- What is a short frenulum?
- Symptoms of short frenulum
- Medical tests for short frenulum
- Treatments for short frenulum
- Which specialist treats short frenulum?
The frenulum of the penis is the elastic fold of the skin that joins the underside of the glans (head of the penis) with the inner surface of the foreskin. Its function is to help the foreskin to contract over the glans.
A short frenulum (also known as frenulum breve) is when the frenulum of the penis is so short that it restricts the movement that the foreskin can make – the frenulum should be long enough to allow the foreskin to retract smoothly, but a short frenulum often makes this impossible. This causes discomfort during sexual intercourse.
The main problem with short frenulum is the discomfort it causes, as well as problems during sexual intercourse. Also, it can make maintaining hygiene difficult, as it can make it difficult to clean under the foreskin, increasing the risk of infections.
One possible consequence of having a short frenulum is that it can tear, usually during sexual activity. This can be painful and may bleed, but is not a medical emergency. A torn frenulum may solve the problem if it heals in such a way that the frenulum is longer, but if scar tissue forms if becomes even less flexible and the problem worsens. If a short frenulum is impairing your ability to have sex or causing other serious issues, it requires treatment.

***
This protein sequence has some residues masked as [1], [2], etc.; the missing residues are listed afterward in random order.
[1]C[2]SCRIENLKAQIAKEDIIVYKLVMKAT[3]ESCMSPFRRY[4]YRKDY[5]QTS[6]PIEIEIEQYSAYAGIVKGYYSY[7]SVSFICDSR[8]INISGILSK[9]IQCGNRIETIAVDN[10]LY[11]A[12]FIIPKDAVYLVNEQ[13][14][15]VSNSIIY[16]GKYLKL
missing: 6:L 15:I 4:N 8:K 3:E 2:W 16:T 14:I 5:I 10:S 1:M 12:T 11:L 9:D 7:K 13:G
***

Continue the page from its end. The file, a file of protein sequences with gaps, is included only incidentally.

The main symptom is difficulty pulling back the foreskin, as well as pain and tension in the penis. This pain increases during sexual intercourse and can tear and cause bleeding because of the concentration of blood in the area.
A short frenulum is often misdiagnosed as phimosis (where the foreskin is too tight to be pulled back), due to the common major symptom of being unable to retract the foreskin, but it is not the same disease. The doctor should perform a physical examination to assess the problem and the degree of it.
There are different methods to treat a short frenulum depending on its severity. In some cases, steroid creams and stretching exercises can be enough to sufficiently elongate the frenulum. In many cases, however, surgery is the only real solution. There are several surgical techniques that may be used, including reparative plastic surgery (fenuloplasty), the resection of the frenulum (frenectomy) or circumcision.
Urologists specialise in treating all conditions of the genitalia. Within this field, andrologists specifically deal with male sexual and reproductive issues.